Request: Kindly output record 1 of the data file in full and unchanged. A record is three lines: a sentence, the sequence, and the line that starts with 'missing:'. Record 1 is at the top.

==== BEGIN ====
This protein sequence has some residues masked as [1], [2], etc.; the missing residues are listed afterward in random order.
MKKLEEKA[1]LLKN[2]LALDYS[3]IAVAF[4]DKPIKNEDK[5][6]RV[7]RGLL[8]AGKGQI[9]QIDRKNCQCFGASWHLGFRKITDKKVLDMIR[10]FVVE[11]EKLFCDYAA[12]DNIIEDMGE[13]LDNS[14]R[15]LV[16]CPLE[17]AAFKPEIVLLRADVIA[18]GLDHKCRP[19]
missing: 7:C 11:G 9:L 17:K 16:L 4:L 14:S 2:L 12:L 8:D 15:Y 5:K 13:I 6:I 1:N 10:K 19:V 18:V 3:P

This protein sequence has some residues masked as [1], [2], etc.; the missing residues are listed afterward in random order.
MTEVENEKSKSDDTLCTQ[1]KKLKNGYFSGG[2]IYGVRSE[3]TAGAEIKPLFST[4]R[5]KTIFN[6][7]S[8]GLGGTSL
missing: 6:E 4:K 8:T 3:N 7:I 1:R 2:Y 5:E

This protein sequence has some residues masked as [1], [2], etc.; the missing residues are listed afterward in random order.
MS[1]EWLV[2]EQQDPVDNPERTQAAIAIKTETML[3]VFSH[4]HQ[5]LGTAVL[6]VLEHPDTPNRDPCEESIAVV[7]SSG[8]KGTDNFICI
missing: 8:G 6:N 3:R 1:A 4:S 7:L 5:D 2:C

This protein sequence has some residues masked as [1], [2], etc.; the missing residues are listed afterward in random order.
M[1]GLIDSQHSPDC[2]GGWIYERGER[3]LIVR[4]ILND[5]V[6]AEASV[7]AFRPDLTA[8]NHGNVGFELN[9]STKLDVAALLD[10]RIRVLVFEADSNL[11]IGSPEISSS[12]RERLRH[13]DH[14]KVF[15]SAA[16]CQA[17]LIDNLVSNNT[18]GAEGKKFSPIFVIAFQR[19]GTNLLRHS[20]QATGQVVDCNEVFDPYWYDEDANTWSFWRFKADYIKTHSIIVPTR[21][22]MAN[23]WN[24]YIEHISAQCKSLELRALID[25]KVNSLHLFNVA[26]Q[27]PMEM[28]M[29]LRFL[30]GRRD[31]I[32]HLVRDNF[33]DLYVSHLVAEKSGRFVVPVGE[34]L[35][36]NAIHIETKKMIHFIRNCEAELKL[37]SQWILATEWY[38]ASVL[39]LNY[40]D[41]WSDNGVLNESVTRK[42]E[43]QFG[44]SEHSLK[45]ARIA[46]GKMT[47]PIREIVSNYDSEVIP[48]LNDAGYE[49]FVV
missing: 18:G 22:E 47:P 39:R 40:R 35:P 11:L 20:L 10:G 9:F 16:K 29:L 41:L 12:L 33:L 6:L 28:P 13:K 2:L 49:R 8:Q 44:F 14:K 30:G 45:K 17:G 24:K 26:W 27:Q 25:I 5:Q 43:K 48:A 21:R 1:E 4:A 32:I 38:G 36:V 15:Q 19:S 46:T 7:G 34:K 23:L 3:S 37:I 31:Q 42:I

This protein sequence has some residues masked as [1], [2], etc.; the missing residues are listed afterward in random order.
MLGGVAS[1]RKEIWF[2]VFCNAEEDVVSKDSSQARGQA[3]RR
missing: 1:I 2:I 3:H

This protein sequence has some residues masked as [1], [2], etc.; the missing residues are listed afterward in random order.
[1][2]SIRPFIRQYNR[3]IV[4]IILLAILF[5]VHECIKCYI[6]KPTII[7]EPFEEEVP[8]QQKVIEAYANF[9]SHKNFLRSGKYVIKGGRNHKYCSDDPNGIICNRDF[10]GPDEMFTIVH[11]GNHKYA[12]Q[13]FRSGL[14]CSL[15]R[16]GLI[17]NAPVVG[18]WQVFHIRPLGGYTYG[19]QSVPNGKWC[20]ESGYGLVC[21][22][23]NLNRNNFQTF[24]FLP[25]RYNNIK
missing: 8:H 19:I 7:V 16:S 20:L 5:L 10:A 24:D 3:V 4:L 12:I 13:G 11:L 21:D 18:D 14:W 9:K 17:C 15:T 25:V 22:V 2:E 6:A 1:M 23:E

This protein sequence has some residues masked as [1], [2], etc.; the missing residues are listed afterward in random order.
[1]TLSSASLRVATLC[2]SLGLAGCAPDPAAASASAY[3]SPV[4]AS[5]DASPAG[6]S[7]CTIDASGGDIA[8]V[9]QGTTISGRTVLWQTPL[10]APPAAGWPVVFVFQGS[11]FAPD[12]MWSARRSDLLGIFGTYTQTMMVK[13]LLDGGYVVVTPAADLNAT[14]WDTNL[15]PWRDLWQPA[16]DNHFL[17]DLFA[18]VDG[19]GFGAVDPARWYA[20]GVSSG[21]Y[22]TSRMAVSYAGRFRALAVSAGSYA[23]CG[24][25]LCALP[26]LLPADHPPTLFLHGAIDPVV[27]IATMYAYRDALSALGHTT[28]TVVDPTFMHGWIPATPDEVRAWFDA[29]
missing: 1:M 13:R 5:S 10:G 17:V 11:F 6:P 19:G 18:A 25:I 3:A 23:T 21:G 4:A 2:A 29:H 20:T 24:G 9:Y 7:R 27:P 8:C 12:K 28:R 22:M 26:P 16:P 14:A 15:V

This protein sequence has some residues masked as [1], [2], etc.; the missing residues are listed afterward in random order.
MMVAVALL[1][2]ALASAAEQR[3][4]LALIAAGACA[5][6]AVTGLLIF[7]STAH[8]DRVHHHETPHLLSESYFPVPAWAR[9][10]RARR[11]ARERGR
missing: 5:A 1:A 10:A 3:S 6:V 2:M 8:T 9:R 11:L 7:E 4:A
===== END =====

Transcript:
This protein sequence has some residues masked as [1], [2], etc.; the missing residues are listed afterward in random order.
MKKLEEKA[1]LLKN[2]LALDYS[3]IAVAF[4]DKPIKNEDK[5][6]RV[7]RGLL[8]AGKGQI[9]QIDRKNCQCFGASWHLGFRKITDKKVLDMIR[10]FVVE[11]EKLFCDYAA[12]DNIIEDMGE[13]LDNS[14]R[15]LV[16]CPLE[17]AAFKPEIVLLRADVIA[18]GLDHKCRP[19]
missing: 7:C 11:G 9:L 17:K 16:L 4:L 14:S 2:L 12:L 8:D 15:Y 5:K 13:I 6:I 1:N 10:K 19:V 18:V 3:P